It’s no secret that the fat has been trimmed from the North American minivan segment to the point where there are basically just 4.5 models to choose from across the board. Toyota, however, sells quite a few of their entry into the segment, the Sienna, and if the all-new 2021 model is anything to go by, they’re looking to sell quite a few more.
To do so, however, they know that they’re going to have to reach the millennial buyer as that group is nearing its late 30s/early 40s and historically according to Toyota, it’s that age group that buys these as they tend to be the ones with expanding families.
So what has Toyota done, then, to millennial-ize their van?
Well, it’s available only as a fuel-sipping hybrid for a start, and Toyota has spent a tonne of time styling this thing – yes, a minivan with some style. What a time to be alive!
Toyota turned to two sources for inspiration, one internal, one external: latterly, the nose is shaped to reflect that of the Shinkansen trains in Japan, better known here as “bullet trains”. They have rounded noses and steep windscreens that scythe through the air, since as much as power is important for these, so are their aerodynamics. A look at the Sienna’s front end, and you can see it: the way the leading edge of the hood drops abruptly down to the grille is very Sihinkansen-esque and why you hear almost no wind noise on the highway.
The headlights, meanwhile, are very on point with Toyota and remind me of the current Corolla compact; I’m surprised the shape transitioned so well to the Sienna’s much broader fascia.
The front end is one thing, but you can graft an attractive front end on to pretty much any vehicle style. The rear end of a minivan, though, is a whole other story.
For that, they looked within for inspiration, and found some in the form of – wait for it – the Toyota Supra sports car. So what you have here, then, is a minivan with the front end of a bullet train, and the rear end of a sports car. The styling tweaks brought on from the Supra include quite aggressively flared rear fenders – yes, flared fenders, on a van – and the taillight shape. You can see it, namely in the way the taillight housing kind of drops down from the corner of the light to the bumper below. If that’s not enough, they’re even doing a ‘sporty’ XSE version with big, dark wheels and bright paint. I still think the Chrysler Pacifica cuts a more wagon-like profile and is the more attractive of the two, but there will be plenty that disagree with me because this Sienna is one heck of an effort.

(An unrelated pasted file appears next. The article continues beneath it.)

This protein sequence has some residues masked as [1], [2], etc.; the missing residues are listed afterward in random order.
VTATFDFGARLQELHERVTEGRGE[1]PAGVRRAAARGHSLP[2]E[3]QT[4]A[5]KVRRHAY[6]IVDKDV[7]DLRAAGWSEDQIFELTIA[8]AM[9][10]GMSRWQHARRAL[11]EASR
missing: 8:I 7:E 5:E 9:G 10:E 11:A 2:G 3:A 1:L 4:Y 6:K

What you see here is the Limited version. It comes with a starting price of $56,190, but mine comes it at $58,190 because it has – wait for it – all-wheel-drive. That is going to be a huge selling piece in Canada and you have to think a great many Siennas will be specced this way, as you can get AWD all the way down to the base LE level, for the somewhat-less-than-princely sum of $41,990. The range is rounded out with the LE FWD model ($39,990), XLE model (FWD $42,990/AWD $45,390), the XSE model (FWD $45,690/AWD $47,690) and the XSE Technology model (FWD $51,190/AWD $53,190) as well as four wheelchair-accessible mobility models, ripe for taxicab use.
As stated before: Every Sienna comes hybridized with an Atkinson Cycle hybrid system that includes a 245 horsepower four-cylinder engine and 1.85 kwh battery so you can get some full-EV driving. In a very smart move in terms of packaging, the battery has been placed underneath the front seat, so as not to interfere with the rear seating area and the colossal 2,100 litres of cargo space you get if you fold the second and third row seating.
That’s if you have the second-row captain’s chairs as my tester did; if you have the also available bench seat in the second row, that number increases to almost 3,000 litres. That’s a whole heck of a lot of hockey bags. Want to haul just one hockey bag, but need all of your seats? No problem. Even though the third row seats are thin (but padded enough for comfort) for easy folding, a big bin, essentially, is left behind if they’re deployed and that provides 949 L of space. Which is a lot. This is minivaning done right, and we haven’t even gotten to the very smart second row or ultra user-friendly cockpit yet.
Rather than tell you about that here, we figured it’d be better to show you – so have a look at the video below to see what the Sienna’s cabin is all about.
Infotainment-wise, you’ve got a 9” main display with a responsive touchscreen and well-arranged menus, and, at the top two trim levels, 12-speaker JBL audio. That’s not a bad speaker count, but with much smaller vehicles packing 16-plus speakers these days, it does seem a little on the chintzy side. Having said that: a Platinum version is on the way, so perhaps we may find a higher speaker count there, and perhaps the fridge and vacuum cleaner system that Toyota says they currently have plans for, but were unable to deliver at launch due to supply constraints.